But at this time music was the thing I knew most about, and it was as much on the basis of the FA Cup Final records the teams produced that Chelsea prevailed. Their song was celebratory and harmonically bold, it sounded like London, and it was by Suggs (what a man). Boro’s song was a cover version by Bob Mortimer of a Chris Rea song recorded (so far as I can tell) in a garden shed with a cheap Bontempi keyboard. Anyway, from the moment Di Matteo lashed in from 25 yards, I haven’t looked back. (Actually, I look back constantly, what with the obscene money Abramovich is throwing around. Only about £70m yesterday. It makes one long for the days of Eddie Newton and Andy Myers. Almost.)

So why not choose a national football team to support on the same basis? It would have been around this time that I borrowed from the library a CD of primarily European national anthems played by a military band. To my surprise, some of them turned out to be quite good, not the dreary dirges I was used to hearing before rugby matches. My favourite was Poland’s, the ‘Mazurek Dąbrowskiego’.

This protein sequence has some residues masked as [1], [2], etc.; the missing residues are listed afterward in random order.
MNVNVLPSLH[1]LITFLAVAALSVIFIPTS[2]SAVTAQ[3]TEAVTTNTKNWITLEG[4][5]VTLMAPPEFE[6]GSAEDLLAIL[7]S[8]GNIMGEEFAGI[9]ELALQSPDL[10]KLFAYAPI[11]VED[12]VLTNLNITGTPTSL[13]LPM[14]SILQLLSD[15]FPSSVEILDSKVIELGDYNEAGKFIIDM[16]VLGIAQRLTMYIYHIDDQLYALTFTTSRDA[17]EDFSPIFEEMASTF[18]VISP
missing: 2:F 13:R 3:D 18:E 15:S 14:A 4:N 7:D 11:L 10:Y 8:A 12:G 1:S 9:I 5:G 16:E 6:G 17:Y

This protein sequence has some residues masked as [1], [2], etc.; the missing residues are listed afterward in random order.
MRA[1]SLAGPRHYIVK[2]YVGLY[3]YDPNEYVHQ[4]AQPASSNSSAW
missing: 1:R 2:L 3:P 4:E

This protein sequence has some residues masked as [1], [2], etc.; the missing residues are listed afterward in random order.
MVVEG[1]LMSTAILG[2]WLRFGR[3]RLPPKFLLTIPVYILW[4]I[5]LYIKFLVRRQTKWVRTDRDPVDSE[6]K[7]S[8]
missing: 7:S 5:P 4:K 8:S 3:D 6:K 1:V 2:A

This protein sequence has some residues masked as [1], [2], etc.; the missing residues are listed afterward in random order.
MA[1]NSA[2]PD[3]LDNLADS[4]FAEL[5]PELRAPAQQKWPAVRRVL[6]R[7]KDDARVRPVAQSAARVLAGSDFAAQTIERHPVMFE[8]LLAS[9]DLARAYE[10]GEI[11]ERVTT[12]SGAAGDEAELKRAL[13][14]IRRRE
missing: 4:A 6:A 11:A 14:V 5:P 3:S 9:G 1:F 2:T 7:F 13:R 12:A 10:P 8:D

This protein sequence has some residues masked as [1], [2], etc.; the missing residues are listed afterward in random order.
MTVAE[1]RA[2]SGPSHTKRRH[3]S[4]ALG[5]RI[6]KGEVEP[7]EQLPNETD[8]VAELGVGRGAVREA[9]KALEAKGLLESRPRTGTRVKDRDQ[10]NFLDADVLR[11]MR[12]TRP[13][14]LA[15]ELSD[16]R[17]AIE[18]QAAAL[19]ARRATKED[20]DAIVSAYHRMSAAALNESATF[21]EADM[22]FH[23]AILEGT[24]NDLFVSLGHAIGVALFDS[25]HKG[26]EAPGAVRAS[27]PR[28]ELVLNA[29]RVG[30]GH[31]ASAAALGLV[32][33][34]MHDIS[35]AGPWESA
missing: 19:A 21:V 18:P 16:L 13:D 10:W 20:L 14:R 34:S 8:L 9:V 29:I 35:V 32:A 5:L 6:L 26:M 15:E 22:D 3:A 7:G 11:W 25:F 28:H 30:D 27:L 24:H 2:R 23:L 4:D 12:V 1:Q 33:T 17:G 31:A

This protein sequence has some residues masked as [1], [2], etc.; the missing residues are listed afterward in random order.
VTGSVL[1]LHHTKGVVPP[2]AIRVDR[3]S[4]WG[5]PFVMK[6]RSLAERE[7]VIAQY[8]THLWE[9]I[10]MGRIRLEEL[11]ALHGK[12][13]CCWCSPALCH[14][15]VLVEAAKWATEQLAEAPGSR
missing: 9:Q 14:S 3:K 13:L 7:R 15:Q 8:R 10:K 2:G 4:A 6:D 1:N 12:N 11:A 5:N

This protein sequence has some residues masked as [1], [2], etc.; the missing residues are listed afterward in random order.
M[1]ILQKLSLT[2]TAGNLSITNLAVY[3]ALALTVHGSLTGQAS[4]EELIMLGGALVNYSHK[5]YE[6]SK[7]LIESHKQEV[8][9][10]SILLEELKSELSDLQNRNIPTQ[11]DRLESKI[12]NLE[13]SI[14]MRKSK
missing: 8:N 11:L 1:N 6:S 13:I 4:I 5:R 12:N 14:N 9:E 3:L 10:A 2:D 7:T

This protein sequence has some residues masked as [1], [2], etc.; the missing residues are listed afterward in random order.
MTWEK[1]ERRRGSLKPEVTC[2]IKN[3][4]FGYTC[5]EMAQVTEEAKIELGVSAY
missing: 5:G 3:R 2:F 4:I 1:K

But Poland didn’t qualify for the 1998 World Cup (they had the misfortune of being drawn with England and Italy in qualifying), so I went for Norway. Not that their anthem is much more interesting than ours, but they had Tore Andre Flo and Ole Gunnar Solskjaer up front and I thought they might create a shock – rightly, as it happened. They beat Brazil in their final group match, but Italy knocked them out in the second round. Prior to the tournament I decided to compensate for their uninspiring anthem by writing an original verse of ‘Jerusalem’ referring explicitly to the Norwegian national team. It’s too embarrassing to replicate my version here, but suffice it to say that it was better than Blake’s.

I’ve been listening to national anthems again recently. Not masterpieces, most of them, but the extent to which they embody the character of the people they represent is interesting. Listen to the beautiful Israeli anthem and tell me it doesn’t sound like centuries of oppression (the text refers to this too). And don’t the French and German anthems sound exactly like the French and the Germans – or have our impressions of the people been coloured by the music? The US anthem sounds like the stereotype of the country – brash and ostentatious. Even Stravinsky’s arrangement has a touch of showbiz about it.

The thing is, I’ve come to realise that I like ‘God Save the Queen’. It’s not exciting, but it’s solid and built on firm foundations. The Winston Churchill of national anthems. ‘Jerusalem’ or ‘Rule, Britannia!’? Far too jingoistic.

And happily, perhaps the clincher, the most English thing of all, is that despite all of the moaning we haven’t actually done anything about replacing it. It’s what makes it the right choice. My country expects me to be apathetic, and I can’t be bothered to dissent.